So you want to start fly fishing? That’s great; it’s an incredibly enjoyable hobby that you can do for your entire life. That being said, time to bust out your credit card… (I would’ve said checkbook, but that would’ve really dated me.) This post will hopefully help anyone new to the sport decide what they need to pick up immediately and what they can save up for. Also, with Christmas right around the corner, if you know someone who’s interested in the sport this is a great place to start your Christmas present research. So let’s start with the most important piece of equipment, your rod.
You can’t fly fish without a rod and reel so they are essential and you have to have them. Now rods can cost over $1,000 if you want to throw away money like that, but a perfectly serviceable rod and reel can be had for around $200. When I started out I got a Redington Pursuit 5wt combo for less than $200, which is still serving me quite well. I also advise getting a 8’6”, 5wt rod. It’s kind of the all purpose rod and is strong enough to handle big trout and even some larger warm water species like bass, but still small enough to use on little streams. And if you’re just starting out get a combo setup which will come with a reel and rod, these are perfect for beginners and will save you money.
Now you need some type of line to attach to your new rod and reel. Most combos will come pre-setup with backing, fly line, and a leader or two if yours doesn’t you’ll need all three. Backing goes on your reel first and adds extra line should a big fish ever really run on you. I suggest getting backing that is a different color than your fly line so you know when you’re about to run out of line when that monster fish is making a run. Also, 20lbs test backing is more than enough for the beginner. Backing isn’t too expensive and you can get a 100 yard spool for around $10.
Next you’ll need some fly line. The weight of your line should match the weight of your rod and reel. If you purchase a 5wt rod you need to use 5wt line on it. You can likely get away with using 4wt or 6wt line on a 5wt rod but more variation than that will cause issues when you try to cast. If you’re new to fly fishing I suggest purchasing weight forward floating line. There are tons of variations on lines (weight forward, double taper, level, floating, sinking, sinking tip, etc) but don’t let that freak you out. These variations are made to help you make different presentations and casts, weight forward floating line is, like the 5wt rod, the all purpose line. It works great for dry flies and nymphs and can even work with streamers if you’re not trying to fish really deep water. If you’re new to the sport you can’t go wrong with this type of line. Prices for fly lines vary drastically but as a beginner, a line in the $30-$50 range will serve you well.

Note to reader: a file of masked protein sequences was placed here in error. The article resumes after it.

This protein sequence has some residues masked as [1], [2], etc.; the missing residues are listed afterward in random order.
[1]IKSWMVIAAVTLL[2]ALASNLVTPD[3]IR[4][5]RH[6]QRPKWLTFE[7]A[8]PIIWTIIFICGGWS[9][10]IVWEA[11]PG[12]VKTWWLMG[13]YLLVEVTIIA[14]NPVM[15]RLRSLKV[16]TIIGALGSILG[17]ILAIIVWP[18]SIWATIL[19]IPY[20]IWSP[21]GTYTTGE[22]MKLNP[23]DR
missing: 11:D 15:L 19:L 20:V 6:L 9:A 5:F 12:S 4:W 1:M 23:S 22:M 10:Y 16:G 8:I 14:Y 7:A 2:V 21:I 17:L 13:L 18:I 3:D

Now you’ll need some leaders to attach to the end of your fly line. If you’ve fished before with conventional gear, leaders will look very familiar. Essentially, leaders are lengths of monofilament line that connect your fly to your fly line. Trout leaders are organized by size (0X – 7X are the most common sizes), the lower the number the thicker and stronger the line, the higher the number the thinner and weaker the line. Leaders further break down by length; 9’ and 7.5’ are the most common lengths. What size to get depends on the fishing conditions and the type of water you’re fishing. Small ponds and streams won’t have big fish so 5X and 6X will be more than enough. Huge rivers with 20”+ fish will require a bit more strength, maybe 3X or 4X. Also, remember that the thicker the line, the more likely it is that a fish will see it in the water. For smart finicky fish smaller leaders, 6X and 7X, work best. For the beginner, again, I recommend going with the middle of the road all purpose size of 5X with a length of 9’. But it wouldn’t hurt to pick up a few 4X and 6X to expand your options a little. Leaders are typically sold in packs of 3 and will usually run about $10 – $20 per pack depending on the brand.